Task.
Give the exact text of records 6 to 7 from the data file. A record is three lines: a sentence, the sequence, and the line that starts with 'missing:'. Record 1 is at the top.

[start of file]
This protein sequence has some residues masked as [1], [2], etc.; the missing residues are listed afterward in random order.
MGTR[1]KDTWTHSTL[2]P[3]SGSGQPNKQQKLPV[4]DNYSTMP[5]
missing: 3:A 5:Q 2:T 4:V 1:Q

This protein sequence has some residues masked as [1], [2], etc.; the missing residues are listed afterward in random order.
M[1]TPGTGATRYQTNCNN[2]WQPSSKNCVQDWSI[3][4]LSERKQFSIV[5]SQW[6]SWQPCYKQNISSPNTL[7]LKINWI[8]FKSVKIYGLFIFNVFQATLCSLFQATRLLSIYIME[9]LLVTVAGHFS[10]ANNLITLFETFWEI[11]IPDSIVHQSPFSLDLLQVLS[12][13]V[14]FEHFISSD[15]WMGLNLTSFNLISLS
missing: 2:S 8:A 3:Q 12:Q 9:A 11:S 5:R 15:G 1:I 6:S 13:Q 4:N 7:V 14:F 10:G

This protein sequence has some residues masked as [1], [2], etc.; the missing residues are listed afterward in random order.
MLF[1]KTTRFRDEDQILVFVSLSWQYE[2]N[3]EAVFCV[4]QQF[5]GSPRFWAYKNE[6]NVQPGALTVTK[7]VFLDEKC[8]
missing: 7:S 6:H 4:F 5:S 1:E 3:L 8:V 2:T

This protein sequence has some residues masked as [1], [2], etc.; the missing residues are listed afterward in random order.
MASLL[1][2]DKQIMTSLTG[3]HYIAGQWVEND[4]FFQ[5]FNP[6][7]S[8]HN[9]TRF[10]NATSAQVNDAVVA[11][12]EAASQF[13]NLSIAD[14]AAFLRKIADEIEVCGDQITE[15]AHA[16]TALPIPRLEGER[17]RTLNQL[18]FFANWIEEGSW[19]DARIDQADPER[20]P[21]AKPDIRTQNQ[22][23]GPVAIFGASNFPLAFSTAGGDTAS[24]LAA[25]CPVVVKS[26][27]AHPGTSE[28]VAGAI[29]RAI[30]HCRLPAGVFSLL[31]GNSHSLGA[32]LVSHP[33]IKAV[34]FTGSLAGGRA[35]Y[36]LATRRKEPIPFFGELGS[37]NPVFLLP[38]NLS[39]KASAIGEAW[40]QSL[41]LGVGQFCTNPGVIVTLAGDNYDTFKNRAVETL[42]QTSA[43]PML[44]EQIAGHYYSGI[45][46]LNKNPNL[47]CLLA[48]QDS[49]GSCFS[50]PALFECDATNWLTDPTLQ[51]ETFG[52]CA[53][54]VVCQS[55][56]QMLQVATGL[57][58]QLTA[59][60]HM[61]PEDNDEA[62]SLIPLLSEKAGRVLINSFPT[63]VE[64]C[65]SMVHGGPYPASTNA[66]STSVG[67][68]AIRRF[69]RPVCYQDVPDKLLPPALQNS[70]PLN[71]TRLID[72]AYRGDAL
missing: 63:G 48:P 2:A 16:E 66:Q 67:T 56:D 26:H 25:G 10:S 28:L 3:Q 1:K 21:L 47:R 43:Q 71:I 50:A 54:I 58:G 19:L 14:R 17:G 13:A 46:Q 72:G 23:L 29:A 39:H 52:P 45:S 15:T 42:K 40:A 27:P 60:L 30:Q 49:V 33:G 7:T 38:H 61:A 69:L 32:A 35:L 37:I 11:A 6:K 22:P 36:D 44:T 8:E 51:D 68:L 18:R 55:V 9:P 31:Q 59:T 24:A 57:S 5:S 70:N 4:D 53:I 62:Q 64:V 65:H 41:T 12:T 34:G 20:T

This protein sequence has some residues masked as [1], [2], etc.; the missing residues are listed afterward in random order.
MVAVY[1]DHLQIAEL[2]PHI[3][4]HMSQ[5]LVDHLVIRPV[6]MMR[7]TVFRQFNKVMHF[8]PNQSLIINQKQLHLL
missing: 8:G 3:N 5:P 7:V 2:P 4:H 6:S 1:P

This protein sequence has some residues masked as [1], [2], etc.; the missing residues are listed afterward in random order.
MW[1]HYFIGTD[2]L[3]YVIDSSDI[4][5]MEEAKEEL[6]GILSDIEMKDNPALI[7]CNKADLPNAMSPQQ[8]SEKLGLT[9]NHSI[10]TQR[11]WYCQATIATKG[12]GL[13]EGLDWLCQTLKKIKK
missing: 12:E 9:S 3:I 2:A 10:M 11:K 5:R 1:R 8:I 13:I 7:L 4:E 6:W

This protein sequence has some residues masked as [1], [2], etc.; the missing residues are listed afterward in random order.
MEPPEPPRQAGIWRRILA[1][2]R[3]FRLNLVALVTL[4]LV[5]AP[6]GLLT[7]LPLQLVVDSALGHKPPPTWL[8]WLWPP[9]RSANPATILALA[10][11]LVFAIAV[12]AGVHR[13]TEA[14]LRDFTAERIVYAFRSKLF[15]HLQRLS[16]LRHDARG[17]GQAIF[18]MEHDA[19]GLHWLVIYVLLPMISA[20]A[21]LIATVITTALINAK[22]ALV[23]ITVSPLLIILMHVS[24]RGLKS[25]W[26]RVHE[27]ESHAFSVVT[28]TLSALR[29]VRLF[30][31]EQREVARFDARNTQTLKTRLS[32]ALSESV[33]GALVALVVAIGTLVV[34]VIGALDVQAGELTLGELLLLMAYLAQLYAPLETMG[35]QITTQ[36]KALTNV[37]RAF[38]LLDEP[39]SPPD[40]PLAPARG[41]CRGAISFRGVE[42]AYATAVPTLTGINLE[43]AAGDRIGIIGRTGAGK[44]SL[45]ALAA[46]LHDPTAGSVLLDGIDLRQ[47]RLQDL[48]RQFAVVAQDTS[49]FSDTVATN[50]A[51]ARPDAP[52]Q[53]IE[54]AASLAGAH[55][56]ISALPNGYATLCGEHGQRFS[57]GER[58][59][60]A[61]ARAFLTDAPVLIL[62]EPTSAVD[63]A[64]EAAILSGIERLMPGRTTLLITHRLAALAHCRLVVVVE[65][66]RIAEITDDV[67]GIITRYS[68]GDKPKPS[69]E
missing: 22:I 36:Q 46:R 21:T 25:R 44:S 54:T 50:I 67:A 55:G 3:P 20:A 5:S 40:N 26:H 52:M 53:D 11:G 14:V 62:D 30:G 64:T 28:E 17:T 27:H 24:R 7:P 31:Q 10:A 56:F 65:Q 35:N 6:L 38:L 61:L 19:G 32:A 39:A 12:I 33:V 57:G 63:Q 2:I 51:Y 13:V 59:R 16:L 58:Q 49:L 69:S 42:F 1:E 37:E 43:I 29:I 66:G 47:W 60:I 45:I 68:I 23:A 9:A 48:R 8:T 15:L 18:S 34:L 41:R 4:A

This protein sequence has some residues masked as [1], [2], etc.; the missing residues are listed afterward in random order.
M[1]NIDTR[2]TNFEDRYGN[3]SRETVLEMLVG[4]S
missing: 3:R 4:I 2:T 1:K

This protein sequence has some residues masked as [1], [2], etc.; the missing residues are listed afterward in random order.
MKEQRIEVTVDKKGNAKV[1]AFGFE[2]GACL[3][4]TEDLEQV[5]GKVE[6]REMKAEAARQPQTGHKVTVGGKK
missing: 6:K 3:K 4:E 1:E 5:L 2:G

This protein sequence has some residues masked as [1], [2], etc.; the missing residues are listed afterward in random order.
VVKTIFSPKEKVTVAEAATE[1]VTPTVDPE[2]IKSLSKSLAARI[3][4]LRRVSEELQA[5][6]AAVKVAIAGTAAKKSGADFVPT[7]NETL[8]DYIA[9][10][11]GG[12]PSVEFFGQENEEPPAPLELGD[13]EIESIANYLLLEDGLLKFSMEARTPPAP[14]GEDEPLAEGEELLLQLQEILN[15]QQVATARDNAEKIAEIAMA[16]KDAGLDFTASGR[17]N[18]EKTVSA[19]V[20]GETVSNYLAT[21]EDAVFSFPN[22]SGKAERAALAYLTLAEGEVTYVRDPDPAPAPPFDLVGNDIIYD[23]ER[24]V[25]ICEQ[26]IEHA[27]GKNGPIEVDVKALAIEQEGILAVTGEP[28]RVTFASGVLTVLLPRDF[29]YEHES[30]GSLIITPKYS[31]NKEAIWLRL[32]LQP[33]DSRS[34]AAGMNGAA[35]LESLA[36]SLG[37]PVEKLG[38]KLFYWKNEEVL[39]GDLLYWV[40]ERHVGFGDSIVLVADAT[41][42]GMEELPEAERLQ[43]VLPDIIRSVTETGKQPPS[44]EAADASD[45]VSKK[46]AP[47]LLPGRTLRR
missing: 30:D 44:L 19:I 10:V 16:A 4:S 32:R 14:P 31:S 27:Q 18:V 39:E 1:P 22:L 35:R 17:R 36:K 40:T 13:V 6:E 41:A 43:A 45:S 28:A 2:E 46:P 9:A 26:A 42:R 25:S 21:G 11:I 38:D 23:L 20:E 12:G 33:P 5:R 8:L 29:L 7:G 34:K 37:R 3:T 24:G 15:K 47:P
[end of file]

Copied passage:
This protein sequence has some residues masked as [1], [2], etc.; the missing residues are listed afterward in random order.
MW[1]HYFIGTD[2]L[3]YVIDSSDI[4][5]MEEAKEEL[6]GILSDIEMKDNPALI[7]CNKADLPNAMSPQQ[8]SEKLGLT[9]NHSI[10]TQR[11]WYCQATIATKG[12]GL[13]EGLDWLCQTLKKIKK
missing: 12:E 9:S 3:I 2:A 10:M 11:K 5:R 1:R 8:I 13:I 7:L 4:E 6:W

This protein sequence has some residues masked as [1], [2], etc.; the missing residues are listed afterward in random order.
MEPPEPPRQAGIWRRILA[1][2]R[3]FRLNLVALVTL[4]LV[5]AP[6]GLLT[7]LPLQLVVDSALGHKPPPTWL[8]WLWPP[9]RSANPATILALA[10][11]LVFAIAV[12]AGVHR[13]TEA[14]LRDFTAERIVYAFRSKLF[15]HLQRLS[16]LRHDARG[17]GQAIF[18]MEHDA[19]GLHWLVIYVLLPMISA[20]A[21]LIATVITTALINAK[22]ALV[23]ITVSPLLIILMHVS[24]RGLKS[25]W[26]RVHE[27]ESHAFSVVT[28]TLSALR[29]VRLF[30][31]EQREVARFDARNTQTLKTRLS[32]ALSESV[33]GALVALVVAIGTLVV[34]VIGALDVQAGELTLGELLLLMAYLAQLYAPLETMG[35]QITTQ[36]KALTNV[37]RAF[38]LLDEP[39]SPPD[40]PLAPARG[41]CRGAISFRGVE[42]AYATAVPTLTGINLE[43]AAGDRIGIIGRTGAGK[44]SL[45]ALAA[46]LHDPTAGSVLLDGIDLRQ[47]RLQDL[48]RQFAVVAQDTS[49]FSDTVATN[50]A[51]ARPDAP[52]Q[53]IE[54]AASLAGAH[55][56]ISALPNGYATLCGEHGQRFS[57]GER[58][59][60]A[61]ARAFLTDAPVLIL[62]EPTSAVD[63]A[64]EAAILSGIERLMPGRTTLLITHRLAALAHCRLVVVVE[65][66]RIAEITDDV[67]GIITRYS[68]GDKPKPS[69]E
missing: 22:I 36:Q 46:R 21:T 25:R 44:S 54:T 50:I 67:A 55:G 3:P 20:A 5:S 40:N 26:H 52:M 53:D 11:G 14:V 62:D 30:G 64:T 28:E 17:T 27:H 24:R 7:P 31:Q 10:A 56:F 65:Q 35:N 6:L 38:L 61:L 19:G 32:A 39:A 12:I 33:V 57:G 63:Q 2:I 51:Y 13:V 59:R 16:L 58:Q 49:L 69:S 42:F 1:E 37:E 43:I 29:I 66:G 47:W 60:I 45:I 68:I 23:A 9:A 48:R 8:T 15:L 18:S 34:L 41:R 4:A